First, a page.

Two bombs planted by Irish Republican Army dissidents detonated Thursday night in the Northern Ireland city of Londonderry, but no injuries were reported as police quickly evacuated the area following phoned warnings.
Martina Anderson, a former Irish Republican Army member who represents Londonderry for the Irish nationalist party Sinn Fein, said one bomb left outside the city's main tourist office exploded as about 75 elderly residents of a nursing home were still being evacuated about 25 yards (meters) away.
She said IRA dissidents "need to come forward and explain how they believe this achieved anything, other than the disruption of vulnerable old people's lives."
Chief Superintendent Stephen Martin, the police commander in Northern Ireland's second-largest city, said much of central Londonderry would be sealed off Friday so that police could comb the bomb sites for forensic clues.
Police evacuated the city's major shopping center as bombs placed in nearby streets detonated within 10 minutes of each other. At least one bomb appeared to have been concealed in an abandoned gym bag.
Martin said police received two coded telephone warnings about a half hour before the first of the bombs exploded. The extent of damage wouldn't be determined until daybreak Friday because of the risk that dissidents had placed additional booby-trap bombs in the area to ambush officers.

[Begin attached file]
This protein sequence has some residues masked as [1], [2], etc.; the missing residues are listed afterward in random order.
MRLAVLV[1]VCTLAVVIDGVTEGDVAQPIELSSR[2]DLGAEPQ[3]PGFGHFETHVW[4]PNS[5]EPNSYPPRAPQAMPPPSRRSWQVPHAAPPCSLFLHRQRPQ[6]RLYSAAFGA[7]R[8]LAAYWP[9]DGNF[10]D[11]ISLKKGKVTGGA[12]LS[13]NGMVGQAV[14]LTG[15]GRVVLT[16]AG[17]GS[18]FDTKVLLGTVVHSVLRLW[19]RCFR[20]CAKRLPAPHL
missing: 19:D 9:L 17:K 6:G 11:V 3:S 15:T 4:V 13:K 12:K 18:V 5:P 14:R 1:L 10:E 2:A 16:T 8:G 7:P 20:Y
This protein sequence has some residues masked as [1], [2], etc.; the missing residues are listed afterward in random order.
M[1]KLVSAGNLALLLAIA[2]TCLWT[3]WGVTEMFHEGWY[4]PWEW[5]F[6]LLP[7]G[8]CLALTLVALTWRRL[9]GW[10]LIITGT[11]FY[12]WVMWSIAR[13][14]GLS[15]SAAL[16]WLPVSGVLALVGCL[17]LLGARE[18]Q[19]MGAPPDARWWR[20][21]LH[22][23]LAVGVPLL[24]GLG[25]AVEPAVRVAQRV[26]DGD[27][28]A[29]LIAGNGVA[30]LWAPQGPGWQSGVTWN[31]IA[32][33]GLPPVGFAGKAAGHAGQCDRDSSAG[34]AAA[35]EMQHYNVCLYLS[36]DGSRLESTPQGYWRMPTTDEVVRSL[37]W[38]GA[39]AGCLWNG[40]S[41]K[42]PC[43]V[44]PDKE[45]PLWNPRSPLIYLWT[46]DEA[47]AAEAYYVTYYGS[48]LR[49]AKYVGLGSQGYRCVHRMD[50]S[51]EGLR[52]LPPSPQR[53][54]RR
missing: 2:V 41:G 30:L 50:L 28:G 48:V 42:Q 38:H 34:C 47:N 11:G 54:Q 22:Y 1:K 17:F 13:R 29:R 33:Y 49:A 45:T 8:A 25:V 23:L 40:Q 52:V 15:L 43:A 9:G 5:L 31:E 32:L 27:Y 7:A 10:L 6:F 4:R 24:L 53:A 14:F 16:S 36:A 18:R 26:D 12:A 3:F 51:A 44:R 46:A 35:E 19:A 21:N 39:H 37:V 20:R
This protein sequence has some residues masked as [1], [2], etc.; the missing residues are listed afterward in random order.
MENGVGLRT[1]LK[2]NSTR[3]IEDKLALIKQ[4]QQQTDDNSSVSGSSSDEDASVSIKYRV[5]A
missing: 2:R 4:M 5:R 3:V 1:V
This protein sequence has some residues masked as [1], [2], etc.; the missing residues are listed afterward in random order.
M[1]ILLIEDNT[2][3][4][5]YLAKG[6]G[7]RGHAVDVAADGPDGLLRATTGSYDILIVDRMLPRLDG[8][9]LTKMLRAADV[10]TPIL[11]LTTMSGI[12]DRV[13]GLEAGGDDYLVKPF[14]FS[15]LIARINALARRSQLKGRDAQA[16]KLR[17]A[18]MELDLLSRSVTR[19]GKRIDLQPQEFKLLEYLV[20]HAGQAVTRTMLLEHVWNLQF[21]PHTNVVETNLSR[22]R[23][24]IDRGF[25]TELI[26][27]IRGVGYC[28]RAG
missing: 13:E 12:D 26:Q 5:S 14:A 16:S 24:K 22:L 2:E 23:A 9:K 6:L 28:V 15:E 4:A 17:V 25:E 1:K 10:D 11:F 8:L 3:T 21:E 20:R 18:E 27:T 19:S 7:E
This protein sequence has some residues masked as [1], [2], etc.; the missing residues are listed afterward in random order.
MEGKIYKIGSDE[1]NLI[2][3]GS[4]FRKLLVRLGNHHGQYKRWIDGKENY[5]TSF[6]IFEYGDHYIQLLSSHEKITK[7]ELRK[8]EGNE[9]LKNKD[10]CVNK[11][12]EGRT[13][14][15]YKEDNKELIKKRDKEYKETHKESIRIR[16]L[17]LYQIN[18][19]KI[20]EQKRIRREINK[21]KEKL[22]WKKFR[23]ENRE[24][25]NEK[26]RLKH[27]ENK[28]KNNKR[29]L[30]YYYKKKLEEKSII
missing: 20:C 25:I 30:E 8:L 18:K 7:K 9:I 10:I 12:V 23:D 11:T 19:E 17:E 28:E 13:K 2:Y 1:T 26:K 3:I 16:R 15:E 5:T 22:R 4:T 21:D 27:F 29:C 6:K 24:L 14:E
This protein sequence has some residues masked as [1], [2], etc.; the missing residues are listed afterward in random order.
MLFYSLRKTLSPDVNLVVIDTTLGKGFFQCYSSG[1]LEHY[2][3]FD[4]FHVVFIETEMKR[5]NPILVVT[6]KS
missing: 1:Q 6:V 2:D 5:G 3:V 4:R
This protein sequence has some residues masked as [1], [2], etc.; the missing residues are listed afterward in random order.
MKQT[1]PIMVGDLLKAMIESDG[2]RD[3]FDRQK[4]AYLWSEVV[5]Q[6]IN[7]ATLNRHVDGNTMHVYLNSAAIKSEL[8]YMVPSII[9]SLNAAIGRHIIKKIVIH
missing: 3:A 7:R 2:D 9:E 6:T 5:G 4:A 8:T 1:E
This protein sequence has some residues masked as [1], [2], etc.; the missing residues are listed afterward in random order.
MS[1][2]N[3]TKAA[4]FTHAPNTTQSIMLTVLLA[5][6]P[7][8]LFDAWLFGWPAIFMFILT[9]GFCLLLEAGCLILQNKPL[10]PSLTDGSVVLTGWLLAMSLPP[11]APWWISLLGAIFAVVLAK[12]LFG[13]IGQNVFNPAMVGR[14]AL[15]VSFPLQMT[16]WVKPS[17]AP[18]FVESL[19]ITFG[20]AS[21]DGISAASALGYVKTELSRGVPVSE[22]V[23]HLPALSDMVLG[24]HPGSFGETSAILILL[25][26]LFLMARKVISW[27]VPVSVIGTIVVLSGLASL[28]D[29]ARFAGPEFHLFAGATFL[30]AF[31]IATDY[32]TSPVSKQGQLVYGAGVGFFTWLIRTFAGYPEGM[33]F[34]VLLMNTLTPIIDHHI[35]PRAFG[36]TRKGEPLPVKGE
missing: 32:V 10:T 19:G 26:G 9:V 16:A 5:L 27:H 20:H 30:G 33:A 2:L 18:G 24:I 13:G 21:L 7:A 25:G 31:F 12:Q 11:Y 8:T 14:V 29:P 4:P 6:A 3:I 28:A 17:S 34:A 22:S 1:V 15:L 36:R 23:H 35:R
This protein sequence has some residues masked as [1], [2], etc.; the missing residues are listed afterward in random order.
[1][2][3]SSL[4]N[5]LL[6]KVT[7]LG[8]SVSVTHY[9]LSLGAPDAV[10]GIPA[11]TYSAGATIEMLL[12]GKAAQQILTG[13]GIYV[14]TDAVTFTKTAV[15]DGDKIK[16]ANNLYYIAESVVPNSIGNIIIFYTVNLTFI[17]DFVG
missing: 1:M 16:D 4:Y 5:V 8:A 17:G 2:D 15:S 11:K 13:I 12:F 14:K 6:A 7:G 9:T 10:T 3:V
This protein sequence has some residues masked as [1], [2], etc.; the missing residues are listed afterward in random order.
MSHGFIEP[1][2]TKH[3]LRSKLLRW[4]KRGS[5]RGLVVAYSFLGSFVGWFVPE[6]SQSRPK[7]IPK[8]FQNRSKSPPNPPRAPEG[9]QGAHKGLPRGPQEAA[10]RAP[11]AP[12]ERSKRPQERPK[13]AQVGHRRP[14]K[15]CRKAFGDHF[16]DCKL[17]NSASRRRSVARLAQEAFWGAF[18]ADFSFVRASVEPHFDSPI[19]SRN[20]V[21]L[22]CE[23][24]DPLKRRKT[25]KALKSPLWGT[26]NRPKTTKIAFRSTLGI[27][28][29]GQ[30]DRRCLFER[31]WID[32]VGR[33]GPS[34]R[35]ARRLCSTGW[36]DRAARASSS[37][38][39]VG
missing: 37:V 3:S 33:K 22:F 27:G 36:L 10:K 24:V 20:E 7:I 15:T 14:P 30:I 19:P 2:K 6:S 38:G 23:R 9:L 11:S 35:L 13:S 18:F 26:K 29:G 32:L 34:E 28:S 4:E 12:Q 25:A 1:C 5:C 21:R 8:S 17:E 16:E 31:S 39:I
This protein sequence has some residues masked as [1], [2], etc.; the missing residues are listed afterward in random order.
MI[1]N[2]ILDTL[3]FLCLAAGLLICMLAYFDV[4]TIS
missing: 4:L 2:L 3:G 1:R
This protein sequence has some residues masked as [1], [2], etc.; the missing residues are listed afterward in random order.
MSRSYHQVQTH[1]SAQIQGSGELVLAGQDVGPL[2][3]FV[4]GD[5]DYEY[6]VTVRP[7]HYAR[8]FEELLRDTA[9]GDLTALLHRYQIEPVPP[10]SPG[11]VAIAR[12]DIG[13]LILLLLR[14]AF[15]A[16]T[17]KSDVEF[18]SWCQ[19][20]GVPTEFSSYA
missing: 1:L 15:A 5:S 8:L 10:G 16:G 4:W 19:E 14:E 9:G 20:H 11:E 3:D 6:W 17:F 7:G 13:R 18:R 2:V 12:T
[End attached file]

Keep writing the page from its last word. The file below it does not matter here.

"Thankfully we are not dealing with mass casualties or worse this evening," Martin said.
"The people in Derry do not want this disruption. It is cowardly and callous. People simply want to move on with their lives, not take a step back. Regrettably the whole community will once again suffer because of the needless actions of a few," he said.
IRA splinter groups based in the overwhelmingly Catholic west side of Londonderry have repeatedly targeted local businesses and police stations with a range of homemade bombs. They reject the IRA's 2005 decision to renounce violence and disarm, and insist that Northern Ireland should be ejected from the United Kingdom by force.
Their attacks have caused relatively little damage and few casualties, and chiefly appear to rally politicians from all sides in support of Northern Ireland's Catholic-Protestant government, the central accomplishment of nearly two decades of peacemaking.
"These are the desperate actions of yesterday's men. They seem to be more wedded to the struggle than to the cause they claim to be pursuing," said David Ford, justice minister of the unity government.
Thursday's attacks came on the eve of a court judgment in the trial of two suspected IRA dissidents charged with murdering two British soldiers in March 2009. The victims were off duty and unarmed when IRA dissidents shot them at close range as they collected pizzas outside the entrance of an army base. They were the first killings of British security forces in Northern Ireland since 1998, the year of the province's Good Friday peace accord.